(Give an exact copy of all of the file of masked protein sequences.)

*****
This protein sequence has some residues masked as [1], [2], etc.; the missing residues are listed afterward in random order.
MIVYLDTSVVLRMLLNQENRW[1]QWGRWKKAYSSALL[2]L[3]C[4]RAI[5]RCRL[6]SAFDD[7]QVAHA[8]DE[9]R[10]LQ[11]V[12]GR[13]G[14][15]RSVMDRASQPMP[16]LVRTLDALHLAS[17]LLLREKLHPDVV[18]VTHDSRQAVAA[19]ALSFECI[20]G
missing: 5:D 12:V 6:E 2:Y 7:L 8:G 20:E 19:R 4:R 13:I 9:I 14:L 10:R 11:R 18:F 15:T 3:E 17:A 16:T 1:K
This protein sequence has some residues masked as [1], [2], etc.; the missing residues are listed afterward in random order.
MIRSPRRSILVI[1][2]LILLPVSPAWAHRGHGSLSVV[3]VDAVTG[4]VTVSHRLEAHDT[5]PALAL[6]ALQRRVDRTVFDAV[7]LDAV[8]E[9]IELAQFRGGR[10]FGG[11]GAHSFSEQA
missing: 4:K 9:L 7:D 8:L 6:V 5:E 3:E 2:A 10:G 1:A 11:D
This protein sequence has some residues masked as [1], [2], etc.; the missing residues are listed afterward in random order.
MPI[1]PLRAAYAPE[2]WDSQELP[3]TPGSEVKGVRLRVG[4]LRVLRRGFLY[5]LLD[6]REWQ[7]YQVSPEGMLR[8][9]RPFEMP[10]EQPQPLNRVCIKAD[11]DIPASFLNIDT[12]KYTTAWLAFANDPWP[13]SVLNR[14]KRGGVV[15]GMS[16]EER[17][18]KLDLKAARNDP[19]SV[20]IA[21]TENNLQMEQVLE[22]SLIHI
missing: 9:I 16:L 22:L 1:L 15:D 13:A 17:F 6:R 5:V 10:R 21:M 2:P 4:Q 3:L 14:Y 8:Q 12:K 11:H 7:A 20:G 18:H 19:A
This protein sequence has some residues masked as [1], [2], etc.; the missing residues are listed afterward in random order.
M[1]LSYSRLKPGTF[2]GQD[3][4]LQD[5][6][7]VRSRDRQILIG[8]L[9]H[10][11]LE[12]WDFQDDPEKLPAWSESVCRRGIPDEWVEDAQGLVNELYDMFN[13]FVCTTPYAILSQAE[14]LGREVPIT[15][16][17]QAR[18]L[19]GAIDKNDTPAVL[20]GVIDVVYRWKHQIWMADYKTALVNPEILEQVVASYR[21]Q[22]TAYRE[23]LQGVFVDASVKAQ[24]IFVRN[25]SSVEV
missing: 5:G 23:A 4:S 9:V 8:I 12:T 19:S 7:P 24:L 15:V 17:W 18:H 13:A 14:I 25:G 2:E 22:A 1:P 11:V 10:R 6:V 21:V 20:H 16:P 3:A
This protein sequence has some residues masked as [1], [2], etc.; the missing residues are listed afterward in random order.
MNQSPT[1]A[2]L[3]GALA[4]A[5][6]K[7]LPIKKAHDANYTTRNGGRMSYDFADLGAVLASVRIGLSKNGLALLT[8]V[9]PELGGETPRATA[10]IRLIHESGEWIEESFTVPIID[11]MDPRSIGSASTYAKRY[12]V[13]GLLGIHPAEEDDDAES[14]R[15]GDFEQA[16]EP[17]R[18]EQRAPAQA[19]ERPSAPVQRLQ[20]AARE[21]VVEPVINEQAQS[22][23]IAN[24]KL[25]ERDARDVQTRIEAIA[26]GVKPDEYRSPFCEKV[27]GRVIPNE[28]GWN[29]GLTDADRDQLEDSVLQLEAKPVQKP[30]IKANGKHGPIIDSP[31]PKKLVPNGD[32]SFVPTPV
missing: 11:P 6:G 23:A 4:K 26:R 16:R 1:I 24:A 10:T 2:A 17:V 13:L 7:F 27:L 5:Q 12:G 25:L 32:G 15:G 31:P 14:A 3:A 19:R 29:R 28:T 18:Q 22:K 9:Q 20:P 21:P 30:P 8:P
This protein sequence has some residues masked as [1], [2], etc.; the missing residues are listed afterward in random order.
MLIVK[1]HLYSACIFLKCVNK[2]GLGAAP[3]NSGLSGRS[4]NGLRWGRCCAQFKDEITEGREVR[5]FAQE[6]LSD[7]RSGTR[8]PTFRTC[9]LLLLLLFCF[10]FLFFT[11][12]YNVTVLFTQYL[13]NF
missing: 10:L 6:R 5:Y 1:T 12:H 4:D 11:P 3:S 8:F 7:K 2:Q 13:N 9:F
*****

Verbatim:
This protein sequence has some residues masked as [1], [2], etc.; the missing residues are listed afterward in random order.
MIVYLDTSVVLRMLLNQENRW[1]QWGRWKKAYSSALL[2]L[3]C[4]RAI[5]RCRL[6]SAFDD[7]QVAHA[8]DE[9]R[10]LQ[11]V[12]GR[13]G[14][15]RSVMDRASQPMP[16]LVRTLDALHLAS[17]LLLREKLHPDVV[18]VTHDSRQAVAA[19]ALSFECI[20]G
missing: 5:D 12:V 6:E 2:Y 7:L 8:G 20:E 19:R 4:R 13:I 9:I 14:L 10:R 11:R 18:F 15:T 3:E 17:A 16:T 1:K
This protein sequence has some residues masked as [1], [2], etc.; the missing residues are listed afterward in random order.
MIRSPRRSILVI[1][2]LILLPVSPAWAHRGHGSLSVV[3]VDAVTG[4]VTVSHRLEAHDT[5]PALAL[6]ALQRRVDRTVFDAV[7]LDAV[8]E[9]IELAQFRGGR[10]FGG[11]GAHSFSEQA
missing: 4:K 9:L 7:D 8:L 6:V 5:E 3:E 2:A 10:G 1:A 11:D
This protein sequence has some residues masked as [1], [2], etc.; the missing residues are listed afterward in random order.
MPI[1]PLRAAYAPE[2]WDSQELP[3]TPGSEVKGVRLRVG[4]LRVLRRGFLY[5]LLD[6]REWQ[7]YQVSPEGMLR[8][9]RPFEMP[10]EQPQPLNRVCIKAD[11]DIPASFLNIDT[12]KYTTAWLAFANDPWP[13]SVLNR[14]KRGGVV[15]GMS[16]EER[17][18]KLDLKAARNDP[19]SV[20]IA[21]TENNLQMEQVLE[22]SLIHI
missing: 9:I 16:L 22:L 1:L 15:D 13:A 17:F 6:R 5:V 10:R 21:M 2:P 4:Q 3:L 14:Y 8:Q 12:K 11:H 7:A 20:G 18:H 19:A
This protein sequence has some residues masked as [1], [2], etc.; the missing residues are listed afterward in random order.
M[1]LSYSRLKPGTF[2]GQD[3][4]LQD[5][6][7]VRSRDRQILIG[8]L[9]H[10][11]LE[12]WDFQDDPEKLPAWSESVCRRGIPDEWVEDAQGLVNELYDMFN[13]FVCTTPYAILSQAE[14]LGREVPIT[15][16][17]QAR[18]L[19]GAIDKNDTPAVL[20]GVIDVVYRWKHQIWMADYKTALVNPEILEQVVASYR[21]Q[22]TAYRE[23]LQGVFVDASVKAQ[24]IFVRN[25]SSVEV
missing: 5:G 23:A 4:S 9:V 8:I 12:T 19:S 7:P 24:L 15:V 17:W 18:H 13:A 14:I 25:G 2:E 22:A 1:P 11:V 10:R 6:V 21:V 20:H 16:P 3:A
This protein sequence has some residues masked as [1], [2], etc.; the missing residues are listed afterward in random order.
MNQSPT[1]A[2]L[3]GALA[4]A[5][6]K[7]LPIKKAHDANYTTRNGGRMSYDFADLGAVLASVRIGLSKNGLALLT[8]V[9]PELGGETPRATA[10]IRLIHESGEWIEESFTVPIID[11]MDPRSIGSASTYAKRY[12]V[13]GLLGIHPAEEDDDAES[14]R[15]GDFEQA[16]EP[17]R[18]EQRAPAQA[19]ERPSAPVQRLQ[20]AARE[21]VVEPVINEQAQS[22][23]IAN[24]KL[25]ERDARDVQTRIEAIA[26]GVKPDEYRSPFCEKV[27]GRVIPNE[28]GWN[29]GLTDADRDQLEDSVLQLEAKPVQKP[30]IKANGKHGPIIDSP[31]PKKLVPNGD[32]SFVPTPV
missing: 11:P 6:G 23:A 4:K 26:R 16:R 1:I 24:A 10:T 2:A 17:V 13:L 7:F 27:L 5:Q 12:G 25:L 32:G 15:G 31:P 14:A 3:A 19:R 29:R 28:T 18:Q 22:K 9:Q 20:P 21:P 30:P 8:P
This protein sequence has some residues masked as [1], [2], etc.; the missing residues are listed afterward in random order.
MLIVK[1]HLYSACIFLKCVNK[2]GLGAAP[3]NSGLSGRS[4]NGLRWGRCCAQFKDEITEGREVR[5]FAQE[6]LSD[7]RSGTR[8]PTFRTC[9]LLLLLLFCF[10]FLFFT[11][12]YNVTVLFTQYL[13]NF
missing: 10:L 6:R 5:Y 1:T 12:H 4:D 11:P 3:S 8:F 7:K 2:Q 13:N 9:F